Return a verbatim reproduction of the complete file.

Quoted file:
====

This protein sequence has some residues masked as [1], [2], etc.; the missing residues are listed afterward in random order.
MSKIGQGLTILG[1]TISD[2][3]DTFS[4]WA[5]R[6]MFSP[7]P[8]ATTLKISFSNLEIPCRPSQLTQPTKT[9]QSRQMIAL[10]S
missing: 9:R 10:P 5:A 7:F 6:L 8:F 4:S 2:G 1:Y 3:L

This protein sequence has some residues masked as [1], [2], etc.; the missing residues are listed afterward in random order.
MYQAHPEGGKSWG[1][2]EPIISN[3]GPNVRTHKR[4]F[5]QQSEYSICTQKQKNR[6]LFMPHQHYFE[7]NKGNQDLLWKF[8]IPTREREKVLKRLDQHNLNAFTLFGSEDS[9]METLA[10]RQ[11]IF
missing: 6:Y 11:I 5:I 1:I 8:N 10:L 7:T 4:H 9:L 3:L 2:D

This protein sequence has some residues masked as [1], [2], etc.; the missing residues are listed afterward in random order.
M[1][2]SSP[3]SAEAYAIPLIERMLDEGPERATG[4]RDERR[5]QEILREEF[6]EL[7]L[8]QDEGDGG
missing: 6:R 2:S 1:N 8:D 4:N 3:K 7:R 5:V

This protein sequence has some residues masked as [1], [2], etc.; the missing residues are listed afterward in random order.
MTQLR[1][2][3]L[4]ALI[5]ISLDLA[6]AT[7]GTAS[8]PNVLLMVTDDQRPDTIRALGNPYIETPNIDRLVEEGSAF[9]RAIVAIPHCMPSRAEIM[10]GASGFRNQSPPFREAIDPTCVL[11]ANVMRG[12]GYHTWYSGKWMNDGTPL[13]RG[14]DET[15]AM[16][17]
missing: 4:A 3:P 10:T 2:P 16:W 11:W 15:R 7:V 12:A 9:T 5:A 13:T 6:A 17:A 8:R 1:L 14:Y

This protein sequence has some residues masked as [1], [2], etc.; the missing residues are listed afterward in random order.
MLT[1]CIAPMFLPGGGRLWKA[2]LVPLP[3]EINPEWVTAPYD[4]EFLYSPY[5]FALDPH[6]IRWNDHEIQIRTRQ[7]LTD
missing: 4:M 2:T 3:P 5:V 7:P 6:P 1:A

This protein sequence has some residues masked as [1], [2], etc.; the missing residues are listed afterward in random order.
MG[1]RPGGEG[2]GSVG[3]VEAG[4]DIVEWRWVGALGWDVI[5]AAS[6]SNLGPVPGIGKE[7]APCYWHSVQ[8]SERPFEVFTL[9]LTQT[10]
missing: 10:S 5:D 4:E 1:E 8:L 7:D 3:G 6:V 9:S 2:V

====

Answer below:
This protein sequence has some residues masked as [1], [2], etc.; the missing residues are listed afterward in random order.
MSKIGQGLTILG[1]TISD[2][3]DTFS[4]WA[5]R[6]MFSP[7]P[8]ATTLKISFSNLEIPCRPSQLTQPTKT[9]QSRQMIAL[10]S
missing: 9:R 10:P 5:A 7:F 6:L 8:F 4:S 2:G 1:Y 3:L

This protein sequence has some residues masked as [1], [2], etc.; the missing residues are listed afterward in random order.
MYQAHPEGGKSWG[1][2]EPIISN[3]GPNVRTHKR[4]F[5]QQSEYSICTQKQKNR[6]LFMPHQHYFE[7]NKGNQDLLWKF[8]IPTREREKVLKRLDQHNLNAFTLFGSEDS[9]METLA[10]RQ[11]IF
missing: 6:Y 11:I 5:I 1:I 8:N 10:L 7:T 4:H 9:L 3:L 2:D

This protein sequence has some residues masked as [1], [2], etc.; the missing residues are listed afterward in random order.
M[1][2]SSP[3]SAEAYAIPLIERMLDEGPERATG[4]RDERR[5]QEILREEF[6]EL[7]L[8]QDEGDGG
missing: 6:R 2:S 1:N 8:D 4:N 3:K 7:R 5:V

This protein sequence has some residues masked as [1], [2], etc.; the missing residues are listed afterward in random order.
MTQLR[1][2][3]L[4]ALI[5]ISLDLA[6]AT[7]GTAS[8]PNVLLMVTDDQRPDTIRALGNPYIETPNIDRLVEEGSAF[9]RAIVAIPHCMPSRAEIM[10]GASGFRNQSPPFREAIDPTCVL[11]ANVMRG[12]GYHTWYSGKWMNDGTPL[13]RG[14]DET[15]AM[16][17]
missing: 4:A 3:P 10:T 2:P 16:W 11:W 15:R 7:V 12:A 9:T 5:A 13:T 6:A 17:A 8:R 1:L 14:Y

This protein sequence has some residues masked as [1], [2], etc.; the missing residues are listed afterward in random order.
MLT[1]CIAPMFLPGGGRLWKA[2]LVPLP[3]EINPEWVTAPYD[4]EFLYSPY[5]FALDPH[6]IRWNDHEIQIRTRQ[7]LTD
missing: 4:M 2:T 3:P 5:V 7:P 6:P 1:A

This protein sequence has some residues masked as [1], [2], etc.; the missing residues are listed afterward in random order.
MG[1]RPGGEG[2]GSVG[3]VEAG[4]DIVEWRWVGALGWDVI[5]AAS[6]SNLGPVPGIGKE[7]APCYWHSVQ[8]SERPFEVFTL[9]LTQT[10]
missing: 10:S 5:D 4:E 1:E 8:L 7:D 3:G 6:V 9:S 2:V